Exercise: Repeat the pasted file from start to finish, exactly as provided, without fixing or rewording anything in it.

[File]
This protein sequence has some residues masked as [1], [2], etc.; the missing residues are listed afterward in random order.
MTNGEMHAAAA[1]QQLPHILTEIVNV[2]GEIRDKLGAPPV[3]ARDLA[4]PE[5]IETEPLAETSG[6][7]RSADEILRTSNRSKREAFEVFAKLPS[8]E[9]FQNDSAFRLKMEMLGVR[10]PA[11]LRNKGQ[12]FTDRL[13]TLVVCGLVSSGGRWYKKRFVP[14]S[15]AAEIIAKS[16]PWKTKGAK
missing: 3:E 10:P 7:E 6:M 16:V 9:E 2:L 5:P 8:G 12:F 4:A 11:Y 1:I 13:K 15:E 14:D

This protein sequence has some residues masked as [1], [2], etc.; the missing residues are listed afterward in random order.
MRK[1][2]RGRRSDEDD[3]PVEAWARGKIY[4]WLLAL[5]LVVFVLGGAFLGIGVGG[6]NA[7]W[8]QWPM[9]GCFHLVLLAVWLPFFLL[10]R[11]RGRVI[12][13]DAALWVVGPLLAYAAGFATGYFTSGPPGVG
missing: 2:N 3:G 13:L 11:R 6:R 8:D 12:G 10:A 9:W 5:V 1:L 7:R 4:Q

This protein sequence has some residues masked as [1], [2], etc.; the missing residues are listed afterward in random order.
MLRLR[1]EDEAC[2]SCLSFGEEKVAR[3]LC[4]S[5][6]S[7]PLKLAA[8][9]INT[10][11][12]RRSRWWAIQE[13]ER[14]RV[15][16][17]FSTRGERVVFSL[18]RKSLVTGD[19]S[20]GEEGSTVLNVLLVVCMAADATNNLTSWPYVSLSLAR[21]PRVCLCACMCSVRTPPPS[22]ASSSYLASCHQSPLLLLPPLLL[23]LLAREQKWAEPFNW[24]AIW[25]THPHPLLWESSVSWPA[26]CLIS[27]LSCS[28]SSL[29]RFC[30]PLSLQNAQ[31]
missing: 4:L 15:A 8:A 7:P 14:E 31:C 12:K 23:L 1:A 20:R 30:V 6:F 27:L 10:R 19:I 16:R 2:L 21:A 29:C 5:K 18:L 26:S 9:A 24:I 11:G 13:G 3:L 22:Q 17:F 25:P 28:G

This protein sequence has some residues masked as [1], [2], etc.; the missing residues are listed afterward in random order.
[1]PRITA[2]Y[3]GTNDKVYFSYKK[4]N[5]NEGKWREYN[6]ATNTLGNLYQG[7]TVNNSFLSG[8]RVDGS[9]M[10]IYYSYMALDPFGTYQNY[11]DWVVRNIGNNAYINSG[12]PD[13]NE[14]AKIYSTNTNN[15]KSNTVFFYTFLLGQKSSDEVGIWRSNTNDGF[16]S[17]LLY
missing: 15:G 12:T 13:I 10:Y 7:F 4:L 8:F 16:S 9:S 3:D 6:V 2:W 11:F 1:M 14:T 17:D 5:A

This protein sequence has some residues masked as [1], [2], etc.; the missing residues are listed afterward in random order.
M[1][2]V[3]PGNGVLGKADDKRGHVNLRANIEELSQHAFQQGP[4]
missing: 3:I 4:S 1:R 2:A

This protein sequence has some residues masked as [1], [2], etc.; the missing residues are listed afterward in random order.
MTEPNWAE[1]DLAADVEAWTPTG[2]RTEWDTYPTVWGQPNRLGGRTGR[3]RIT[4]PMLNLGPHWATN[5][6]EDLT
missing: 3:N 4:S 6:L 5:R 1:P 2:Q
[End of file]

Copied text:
This protein sequence has some residues masked as [1], [2], etc.; the missing residues are listed afterward in random order.
MTNGEMHAAAA[1]QQLPHILTEIVNV[2]GEIRDKLGAPPV[3]ARDLA[4]PE[5]IETEPLAETSG[6][7]RSADEILRTSNRSKREAFEVFAKLPS[8]E[9]FQNDSAFRLKMEMLGVR[10]PA[11]LRNKGQ[12]FTDRL[13]TLVVCGLVSSGGRWYKKRFVP[14]S[15]AAEIIAKS[16]PWKTKGAK
missing: 3:E 10:P 7:E 6:M 16:V 9:E 2:L 5:P 8:G 12:F 4:A 11:Y 1:I 13:K 15:E 14:D

This protein sequence has some residues masked as [1], [2], etc.; the missing residues are listed afterward in random order.
MRK[1][2]RGRRSDEDD[3]PVEAWARGKIY[4]WLLAL[5]LVVFVLGGAFLGIGVGG[6]NA[7]W[8]QWPM[9]GCFHLVLLAVWLPFFLL[10]R[11]RGRVI[12][13]DAALWVVGPLLAYAAGFATGYFTSGPPGVG
missing: 2:N 3:G 13:L 11:R 6:R 8:D 12:G 10:A 9:W 5:V 1:L 7:R 4:Q

This protein sequence has some residues masked as [1], [2], etc.; the missing residues are listed afterward in random order.
MLRLR[1]EDEAC[2]SCLSFGEEKVAR[3]LC[4]S[5][6]S[7]PLKLAA[8][9]INT[10][11][12]RRSRWWAIQE[13]ER[14]RV[15][16][17]FSTRGERVVFSL[18]RKSLVTGD[19]S[20]GEEGSTVLNVLLVVCMAADATNNLTSWPYVSLSLAR[21]PRVCLCACMCSVRTPPPS[22]ASSSYLASCHQSPLLLLPPLLL[23]LLAREQKWAEPFNW[24]AIW[25]THPHPLLWESSVSWPA[26]CLIS[27]LSCS[28]SSL[29]RFC[30]PLSLQNAQ[31]
missing: 4:L 15:A 8:A 7:P 14:E 31:C 12:K 23:L 1:A 20:R 30:V 6:F 27:L 10:R 19:I 16:R 2:L 21:A 29:C 5:K 18:L 26:S 9:A 24:I 11:G 13:G 3:L 22:Q 17:F 25:P 28:G

This protein sequence has some residues masked as [1], [2], etc.; the missing residues are listed afterward in random order.
[1]PRITA[2]Y[3]GTNDKVYFSYKK[4]N[5]NEGKWREYN[6]ATNTLGNLYQG[7]TVNNSFLSG[8]RVDGS[9]M[10]IYYSYMALDPFGTYQNY[11]DWVVRNIGNNAYINSG[12]PD[13]NE[14]AKIYSTNTNN[15]KSNTVFFYTFLLGQKSSDEVGIWRSNTNDGF[16]S[17]LLY
missing: 15:G 12:T 13:I 10:Y 7:F 4:L 8:F 16:S 9:S 3:D 6:V 2:W 11:F 1:M 14:T 17:D 5:A

This protein sequence has some residues masked as [1], [2], etc.; the missing residues are listed afterward in random order.
M[1][2]V[3]PGNGVLGKADDKRGHVNLRANIEELSQHAFQQGP[4]
missing: 3:I 4:S 1:R 2:A

This protein sequence has some residues masked as [1], [2], etc.; the missing residues are listed afterward in random order.
MTEPNWAE[1]DLAADVEAWTPTG[2]RTEWDTYPTVWGQPNRLGGRTGR[3]RIT[4]PMLNLGPHWATN[5][6]EDLT
missing: 3:N 4:S 6:L 5:R 1:P 2:Q